“Shoppers want to go close by, they want variety, they want a good deal, they want a treasure. It’s important to consider that your customers are spending so much more to get to you,” says Arnett.
Maureen Stanton agrees. “I think this is what the locavore movement is all about — not expending our limited fossil fuel resources unnecessarily, but eating local foods in season, buying locally made products,” she says. “Also, in my own habits, instead of buying the Chinese-manufactured, $12 coffee maker every other year when it breaks, buying a quality-made object for more money up front is cheaper as it lasts longer and doesn’t become ‘trash’ so quickly.”
American Express Open’s Alice Bredin has some concrete data to show that consumer buying habits are changing. “Last fall when Open launched Small Business Saturday, a movement which encouraged consumers to kick off the holiday shopping season at local small businesses the Saturday after Thanksgiving, we saw strong evidence of support,” she says. Online, the Small Business Saturday Facebook page received 1.2 million “likes,” and 30,000 related tweets were sent. But most importantly, according to American Express spending data, small retailers that accept American Express Cards saw an estimated increase of 27 percent in sales, compared to sales the same Saturday the previous year. “There is no better evidence of the buy local trend and its effect on small businesses than consumers pulling out their wallets to show what they believe in,” says Bredin.
Selling locally: tips for markets and vendors
As consumers become more conscious of the reasons to shop locally, retailers who reach out to those shoppers will attract more of their business. Bredin advises local market owners and vendors to market themselves in the right ways. “Savvy business owners will find ways to build on the buy local trend by highlighting different aspects of buying locally,” she says. “For example, by playing on the strong environmental angle of buying local, retailers dealing in secondhand goods, such as used books, vintage clothing, or antiques, might benefit by sending a complementary message of “reduce, reuse, recycle” to promote their business. Likewise, artisans or others producing goods locally can potentially make gains by differentiating their businesses as local craftsmen or manufacturers, which are often more environmentally sound than businesses that ship in goods to sell.”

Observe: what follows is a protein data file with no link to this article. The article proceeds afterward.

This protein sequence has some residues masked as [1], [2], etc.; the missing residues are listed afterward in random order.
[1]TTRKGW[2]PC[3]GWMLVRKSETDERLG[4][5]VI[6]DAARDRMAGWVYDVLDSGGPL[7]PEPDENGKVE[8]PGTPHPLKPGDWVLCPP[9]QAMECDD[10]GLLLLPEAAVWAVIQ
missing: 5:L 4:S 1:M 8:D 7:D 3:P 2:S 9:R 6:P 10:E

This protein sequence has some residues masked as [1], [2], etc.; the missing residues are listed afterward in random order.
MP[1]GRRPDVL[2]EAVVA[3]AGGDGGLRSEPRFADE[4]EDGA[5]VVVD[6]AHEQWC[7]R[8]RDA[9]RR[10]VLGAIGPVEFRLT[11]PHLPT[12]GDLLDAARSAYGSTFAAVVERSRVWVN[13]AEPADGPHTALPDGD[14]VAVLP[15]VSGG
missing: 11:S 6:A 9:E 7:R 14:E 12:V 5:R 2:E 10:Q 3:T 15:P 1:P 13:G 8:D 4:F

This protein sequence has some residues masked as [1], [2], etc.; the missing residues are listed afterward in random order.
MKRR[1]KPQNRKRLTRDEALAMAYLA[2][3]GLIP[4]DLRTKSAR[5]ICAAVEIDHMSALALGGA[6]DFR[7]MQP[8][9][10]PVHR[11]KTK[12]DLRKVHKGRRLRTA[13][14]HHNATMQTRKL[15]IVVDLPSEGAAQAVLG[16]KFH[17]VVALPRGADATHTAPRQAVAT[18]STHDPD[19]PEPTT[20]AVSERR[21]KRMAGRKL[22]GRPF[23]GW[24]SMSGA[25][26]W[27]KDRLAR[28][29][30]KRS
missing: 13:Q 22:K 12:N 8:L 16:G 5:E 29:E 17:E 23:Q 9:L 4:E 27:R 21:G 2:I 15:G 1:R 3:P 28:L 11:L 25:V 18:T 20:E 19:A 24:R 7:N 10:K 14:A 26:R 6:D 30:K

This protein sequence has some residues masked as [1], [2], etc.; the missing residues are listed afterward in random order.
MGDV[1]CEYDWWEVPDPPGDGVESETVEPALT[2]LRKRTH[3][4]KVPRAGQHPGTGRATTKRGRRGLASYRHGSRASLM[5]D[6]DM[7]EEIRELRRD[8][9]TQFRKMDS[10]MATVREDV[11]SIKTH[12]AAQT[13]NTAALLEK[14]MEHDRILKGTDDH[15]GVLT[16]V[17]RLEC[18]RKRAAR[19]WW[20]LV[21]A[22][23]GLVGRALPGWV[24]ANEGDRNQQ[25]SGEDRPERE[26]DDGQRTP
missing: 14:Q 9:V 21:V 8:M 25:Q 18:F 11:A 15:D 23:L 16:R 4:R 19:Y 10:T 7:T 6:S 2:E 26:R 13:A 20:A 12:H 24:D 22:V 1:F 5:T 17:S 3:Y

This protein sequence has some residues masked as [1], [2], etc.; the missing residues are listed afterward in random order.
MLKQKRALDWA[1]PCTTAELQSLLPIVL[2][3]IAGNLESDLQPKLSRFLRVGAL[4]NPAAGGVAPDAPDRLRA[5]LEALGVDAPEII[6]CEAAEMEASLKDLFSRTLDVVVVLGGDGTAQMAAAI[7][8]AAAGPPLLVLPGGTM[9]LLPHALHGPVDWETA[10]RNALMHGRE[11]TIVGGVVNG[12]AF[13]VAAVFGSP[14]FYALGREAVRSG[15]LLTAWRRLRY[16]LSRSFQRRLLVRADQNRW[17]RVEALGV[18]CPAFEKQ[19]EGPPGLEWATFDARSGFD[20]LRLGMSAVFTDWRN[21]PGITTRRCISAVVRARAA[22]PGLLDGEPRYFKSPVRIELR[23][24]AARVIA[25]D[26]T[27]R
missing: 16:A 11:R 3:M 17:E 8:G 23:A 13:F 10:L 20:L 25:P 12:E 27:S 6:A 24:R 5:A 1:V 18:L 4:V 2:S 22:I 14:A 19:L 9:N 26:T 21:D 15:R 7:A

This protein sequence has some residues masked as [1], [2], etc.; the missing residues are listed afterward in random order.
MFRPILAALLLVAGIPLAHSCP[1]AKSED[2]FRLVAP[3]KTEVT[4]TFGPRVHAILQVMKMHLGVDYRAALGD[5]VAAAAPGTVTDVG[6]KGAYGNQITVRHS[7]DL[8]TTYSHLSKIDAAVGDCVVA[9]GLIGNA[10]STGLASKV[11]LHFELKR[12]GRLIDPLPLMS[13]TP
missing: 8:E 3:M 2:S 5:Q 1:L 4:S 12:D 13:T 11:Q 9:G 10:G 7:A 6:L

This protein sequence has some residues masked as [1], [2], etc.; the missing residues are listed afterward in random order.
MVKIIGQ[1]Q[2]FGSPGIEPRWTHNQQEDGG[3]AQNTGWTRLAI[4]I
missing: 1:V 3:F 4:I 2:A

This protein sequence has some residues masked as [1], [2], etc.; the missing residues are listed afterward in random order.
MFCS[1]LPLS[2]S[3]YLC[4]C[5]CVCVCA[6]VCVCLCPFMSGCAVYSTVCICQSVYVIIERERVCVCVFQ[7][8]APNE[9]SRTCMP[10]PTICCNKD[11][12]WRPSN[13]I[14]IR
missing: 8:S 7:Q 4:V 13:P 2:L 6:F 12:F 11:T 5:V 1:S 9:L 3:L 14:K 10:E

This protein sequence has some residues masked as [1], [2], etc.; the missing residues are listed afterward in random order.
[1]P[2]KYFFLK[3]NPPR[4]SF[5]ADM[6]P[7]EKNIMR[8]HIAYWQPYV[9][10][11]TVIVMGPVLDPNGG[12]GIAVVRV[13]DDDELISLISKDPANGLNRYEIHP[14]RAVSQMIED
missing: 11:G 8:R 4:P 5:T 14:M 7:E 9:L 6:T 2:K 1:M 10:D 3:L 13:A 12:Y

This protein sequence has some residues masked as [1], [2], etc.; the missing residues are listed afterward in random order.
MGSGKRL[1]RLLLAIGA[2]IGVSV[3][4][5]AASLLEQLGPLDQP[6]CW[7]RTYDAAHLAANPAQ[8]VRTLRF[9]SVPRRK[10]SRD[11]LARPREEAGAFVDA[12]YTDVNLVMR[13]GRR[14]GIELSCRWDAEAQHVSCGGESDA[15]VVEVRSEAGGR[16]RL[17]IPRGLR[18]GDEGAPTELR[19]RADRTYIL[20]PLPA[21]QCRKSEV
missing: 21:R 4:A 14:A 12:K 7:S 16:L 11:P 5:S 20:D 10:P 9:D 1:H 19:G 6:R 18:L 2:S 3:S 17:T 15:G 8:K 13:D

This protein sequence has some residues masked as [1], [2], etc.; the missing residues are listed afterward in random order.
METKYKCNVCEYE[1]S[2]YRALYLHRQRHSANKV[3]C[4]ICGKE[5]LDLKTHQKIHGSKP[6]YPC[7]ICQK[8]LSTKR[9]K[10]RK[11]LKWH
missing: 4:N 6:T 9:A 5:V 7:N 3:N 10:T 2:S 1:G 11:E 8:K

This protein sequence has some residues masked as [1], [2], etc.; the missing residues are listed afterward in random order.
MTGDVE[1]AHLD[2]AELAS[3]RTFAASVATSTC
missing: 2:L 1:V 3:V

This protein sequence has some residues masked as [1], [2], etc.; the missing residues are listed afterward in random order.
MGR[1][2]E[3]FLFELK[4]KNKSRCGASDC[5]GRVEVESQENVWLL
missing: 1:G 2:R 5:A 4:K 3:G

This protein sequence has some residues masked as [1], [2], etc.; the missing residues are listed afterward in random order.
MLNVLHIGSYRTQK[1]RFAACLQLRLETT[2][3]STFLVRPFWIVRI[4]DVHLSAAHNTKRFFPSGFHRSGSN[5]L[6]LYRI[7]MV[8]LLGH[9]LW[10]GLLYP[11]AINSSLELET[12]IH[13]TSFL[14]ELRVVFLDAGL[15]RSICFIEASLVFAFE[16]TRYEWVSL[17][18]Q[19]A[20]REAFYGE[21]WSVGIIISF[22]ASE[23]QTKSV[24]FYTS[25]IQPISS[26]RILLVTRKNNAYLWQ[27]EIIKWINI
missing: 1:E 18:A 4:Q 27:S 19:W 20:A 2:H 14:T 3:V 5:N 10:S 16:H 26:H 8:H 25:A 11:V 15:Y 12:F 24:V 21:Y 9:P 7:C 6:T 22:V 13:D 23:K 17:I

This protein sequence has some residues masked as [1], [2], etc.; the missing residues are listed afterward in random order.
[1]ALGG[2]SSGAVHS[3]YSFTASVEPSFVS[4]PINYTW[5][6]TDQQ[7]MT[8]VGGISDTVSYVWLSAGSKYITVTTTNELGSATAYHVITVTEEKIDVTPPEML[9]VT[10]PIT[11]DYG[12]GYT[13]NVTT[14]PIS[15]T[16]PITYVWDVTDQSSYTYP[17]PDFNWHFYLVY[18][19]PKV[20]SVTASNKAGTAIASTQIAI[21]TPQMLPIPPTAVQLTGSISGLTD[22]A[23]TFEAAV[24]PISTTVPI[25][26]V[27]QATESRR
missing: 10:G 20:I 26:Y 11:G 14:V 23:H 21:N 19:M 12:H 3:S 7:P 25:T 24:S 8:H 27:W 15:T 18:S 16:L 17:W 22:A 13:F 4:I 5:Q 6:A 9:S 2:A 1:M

Regardless of what message retailers send, social networking will be a powerful tool for many. Because social networking makes it so easy for a business to build a community of customers and followers, it is an excellent fit for the buy local trend. In fact, it may actually be part of what has helped ‘buy local’ grow so quickly. The American Express Open study found that 57 percent of small businesses are planning local campaigns, and one in five small business retailers say they plan to use social media to offer local promotions.
There are more and more flea market style magazines, books, and blogs in the public eye. There are more farmers markets than ever (see graph), and some are accepting food stamps. Popular reality TV shows encourage shoppers to go a-hunting for bargains and treasures. Flea market malls are opening in shuttered big-box stores. There appears to be real opportunity for many small businesses in the buy local trend. And while it’s impossible to predict where the trend will lead, chances are that by drawing on the ingenuity and dedication for which small business entrepreneurs are known, flea market professionals can continue to profit from the trend and may even be able to shape it in their favor.
FleaMarketZone especially thanks Alice Bredin for inspiring and contributing to this article.